30. 30. When preparing to save files for publication to the World Wide Web, the two most important aspects to consider are the quality of the image and its file size. These two characteristics work in opposition to each other. A screen-sized, high-quality image may take a long time to download due to its excessive file size; conversely, a small image that downloads quickly on the browser may be visually compromised. Next to cropping and resizing an image, the most important method of optimizing the file's size for web publication is to reduce resolution. The number of pixels per inch determines resolution of an image. The recommended resolution for web images is 72 pixels per inch. Usually the image is scanned and edited at a higher resolution (150 dpi or higher) and at 100% of its original size. The higher the resolution and the bigger the image, the easier it is to edit and change image content. After editing is finished, the resolution can be adjusted to 72 dpi, which will also shrink the image size to about half of the original size. You should account for this when creating the image. This setting will preserve the image quality and keep the file size relatively small. Once the resolution is adjusted, the file should be saved in the image editor's native format; in this way, all layers remain editable. This is an important step and should always be performed. You will probably need to modify or tweak the image later and so you need all layers to be intact and editable. The next step is to save the image in the format that it will be displayed in on the web page. Usually this means determining the appropriate file format (e.g., JPEG for photographs and GIF for illustrations). You should then test out which compression setting will achieve an acceptable file size while maintaining image quality. 8.3.12a Lab Activity (PDF 319KB) In this lab, you will work with masks and channels. 8.3.12b Lab Activity (PDF 299KB) In this lab, vector shapes and clipping paths are introduced. 8.3.12c Lab Activity (PDF 527KB) In this lab, you will learn to retouch photos. Chapter 8 Page 30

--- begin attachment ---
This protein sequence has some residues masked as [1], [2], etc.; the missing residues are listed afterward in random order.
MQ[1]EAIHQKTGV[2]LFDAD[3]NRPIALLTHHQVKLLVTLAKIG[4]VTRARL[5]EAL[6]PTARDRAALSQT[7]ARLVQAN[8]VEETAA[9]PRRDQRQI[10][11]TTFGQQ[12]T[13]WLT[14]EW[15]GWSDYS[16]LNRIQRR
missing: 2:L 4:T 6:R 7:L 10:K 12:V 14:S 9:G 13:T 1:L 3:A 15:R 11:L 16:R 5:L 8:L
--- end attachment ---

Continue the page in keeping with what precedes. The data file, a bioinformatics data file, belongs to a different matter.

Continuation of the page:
31. 31. 8.4 Animation 8.4.1 Overview It is dramatically more memorable to see a concept demonstrated than to hear or read a description of it. Animation is the movement of objects or words. Many types of animations can be produced including GIF animations, Flash animations, and animations made using scripting via Dynamic HTML and related technologies. The choice of animation is going to depend on the nature of the site. There are several ways the animation can be played. To produce real-time motion, the entire file is first loaded onto the user's computer and then played at a frame rate of 24 to 30 frames per second. Streaming media lets the user begin playing the file while it is being downloaded. Adding animation to a website can increase the download time of the web pages. So before you commit resources to animation, it pays to ask yourself two questions about your project: 1. Will animation improve the delivery of the information you need to convey? 2. Will it be reasonably quick and easy for the user to download and playback the animation? If the answer to either of these questions is "no," the cost of animating may outweigh the benefits for that particular project. A series of step-by-step illustrations may do just as well. Fortunately, there are several ways to reduce download time of animations. Chapter 8 Page 31